It’s time you got to know our brand new grad, Kaitlyn Forks!
We think she’s swell and think you will, too.
How’d you hear about the shop and what made you want to get involved?
Kurt Vonnegut is my favorite author. I drove by the shop after work one day and I recognized the asterisk immediately. I had just moved to St. Louis. I didn’t know many people and I was feeling pretty down about work and school. I had no experience with theater and I barely knew anything about comedy but I decided on improv because I needed something that I did for myself. I had no idea that I would find a community here and learn so much about being a better person.
Looking back on the past several months of classes, do you have any favorite memories?
Meredith Putney was the first person in my Level 1 class to accept an invitation to hang out and see a show at the shop. One time Leslie Symonds brought Christmas music to one of our annex practices and we did silent scenes that ended up being really beautiful. Cody King loved spontaneously bringing everyone breakfast. When we almost lost Jered Schneider to scheduling issues, we basically worked together as a class to petition another section so he could graduate with us. The first class in Level 4 John called roll by our drink orders and we all died laughing. I still remember this really poignant story Faith Stagge and our classmates discovered in a tag out run about a child whose doll’s arm ripped and the subsequent journey to becoming a doctor who felt overwhelmed by the need to fix everything. We did a lot of looking in each others’ eyes and holding hands and if I was paired up with Mary Shannon for anything remotely vulnerable I was GUARANTEED to cry. I want to name drop everyone in my class but I will spare the readers and just stop there.
What is the best improv advice or note you have received that really resonated?
I attended a workshop led by Liz Allen called “Turning Corners,” about editing scenes. In the workshop Liz challenged us to edit with empathy, to “heed the pause” when we reach moments of poignancy in our piece. Avoiding the pause is saying, “What has happened so far isn’t enough,” or “I’m afraid of what will happen next.” It’s rooted in fear and ego, and that’s why when we don’t edit “we get stuck in the mud.” Like most good improv advice, I realized this would help me off stage, too. When I feel pause or change in my life, I become very fearful and revert to some of my less favored behavior patterns, stress, anxiety, self medication, etc. Turning corners with grace and openness has always been a challenge for me. Since then I’ve been centering myself in those ideas- trying to be thankful and find faith instead of giving in to the fear that what’s around the corner might not satisfy me. This advice was a game changer for my improv and my personal growth.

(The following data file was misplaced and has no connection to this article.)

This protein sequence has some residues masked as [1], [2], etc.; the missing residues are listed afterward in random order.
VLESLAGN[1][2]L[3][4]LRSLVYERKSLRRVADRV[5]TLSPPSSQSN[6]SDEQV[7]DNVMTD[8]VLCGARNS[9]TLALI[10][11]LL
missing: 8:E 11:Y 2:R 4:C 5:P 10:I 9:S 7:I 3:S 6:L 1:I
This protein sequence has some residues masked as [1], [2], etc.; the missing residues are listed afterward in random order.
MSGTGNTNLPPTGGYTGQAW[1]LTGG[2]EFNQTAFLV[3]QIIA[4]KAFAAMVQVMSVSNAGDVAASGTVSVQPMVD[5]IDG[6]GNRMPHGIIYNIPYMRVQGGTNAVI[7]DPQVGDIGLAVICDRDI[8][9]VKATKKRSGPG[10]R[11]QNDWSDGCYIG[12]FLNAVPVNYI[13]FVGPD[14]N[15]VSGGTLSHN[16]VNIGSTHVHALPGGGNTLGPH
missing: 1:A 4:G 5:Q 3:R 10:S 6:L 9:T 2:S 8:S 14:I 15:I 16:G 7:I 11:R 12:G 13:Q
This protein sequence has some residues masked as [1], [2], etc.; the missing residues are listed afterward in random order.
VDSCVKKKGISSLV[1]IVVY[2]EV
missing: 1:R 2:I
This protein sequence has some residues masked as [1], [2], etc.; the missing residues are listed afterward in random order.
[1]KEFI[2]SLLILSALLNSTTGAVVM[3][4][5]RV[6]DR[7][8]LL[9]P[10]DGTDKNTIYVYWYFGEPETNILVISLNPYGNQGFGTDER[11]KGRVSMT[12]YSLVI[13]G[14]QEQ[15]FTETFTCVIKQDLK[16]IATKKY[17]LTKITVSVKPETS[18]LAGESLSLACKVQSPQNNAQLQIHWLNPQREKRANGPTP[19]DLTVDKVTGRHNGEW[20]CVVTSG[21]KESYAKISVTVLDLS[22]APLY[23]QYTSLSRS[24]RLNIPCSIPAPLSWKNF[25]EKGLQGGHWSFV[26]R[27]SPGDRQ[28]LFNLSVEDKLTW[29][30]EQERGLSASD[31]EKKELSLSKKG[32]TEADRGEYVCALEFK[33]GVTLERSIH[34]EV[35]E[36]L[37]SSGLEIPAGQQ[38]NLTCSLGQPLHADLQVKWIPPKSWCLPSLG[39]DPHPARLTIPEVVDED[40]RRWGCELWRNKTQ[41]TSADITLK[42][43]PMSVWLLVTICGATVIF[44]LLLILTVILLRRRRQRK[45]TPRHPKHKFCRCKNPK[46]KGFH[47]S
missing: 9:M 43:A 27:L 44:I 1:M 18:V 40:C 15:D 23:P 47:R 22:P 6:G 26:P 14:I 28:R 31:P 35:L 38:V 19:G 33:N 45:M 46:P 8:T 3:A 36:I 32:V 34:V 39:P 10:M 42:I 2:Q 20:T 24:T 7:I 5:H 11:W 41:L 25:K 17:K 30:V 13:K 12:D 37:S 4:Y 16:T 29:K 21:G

Can you share some words of wisdom with those just starting out?
Love on your classmates. They’re your anchors. Keep a journal of the things you learn in class and see how those lessons play out in your life. Take every opportunity to get on stage. Go to every Student Jam and stay for Nightcaps. Do tech for The Bunker. Sincerely try to know and understand the people at the shop because they’ve all got stories to tell and they know SO MUCH you don’t know.
Anything you’d like to plug?
Yeah, can you boost this thank you note?
After what have been two of the most challenging years of my life, I’m so grateful to have seen that big ole butt hole on the side of our place and now know I have somewhere I belong. Maybe I stumbled into this building by chance but Kurt Vonnegut says, “Only on Earth is there any talk of free will.” I think I was meant to thrive and grow here. This community has shaped me by being themselves and showing me relentless support. If that isn’t nice. I don’t know what is.
“I love you sons of bitches. You’re all I read any more. You’re the only ones who’ll talk all about the really terrific changes going on, the only ones crazy enough to know that life is a space voyage, and not a short one, either, but one that’ll last for billions of years. You’re the only ones with guts enough to really care about the future, who really notice what machines do to us, what wars do to us, what cities do to us, what big, simple ideas do to us, what tremendous misunderstanding, mistakes, accidents, catastrophes do to us. You’re the only ones zany enough to agonize over time and distance without limit, over mysteries that will never die, over the fact that we are right now determining whether the space voyage for the next billion years or so is going to be Heaven or Hell.” – Kurt Vonnegut, God Bless You Mr. Rosewater
The Improv Shop made St. Louis my home. Thanks y’all.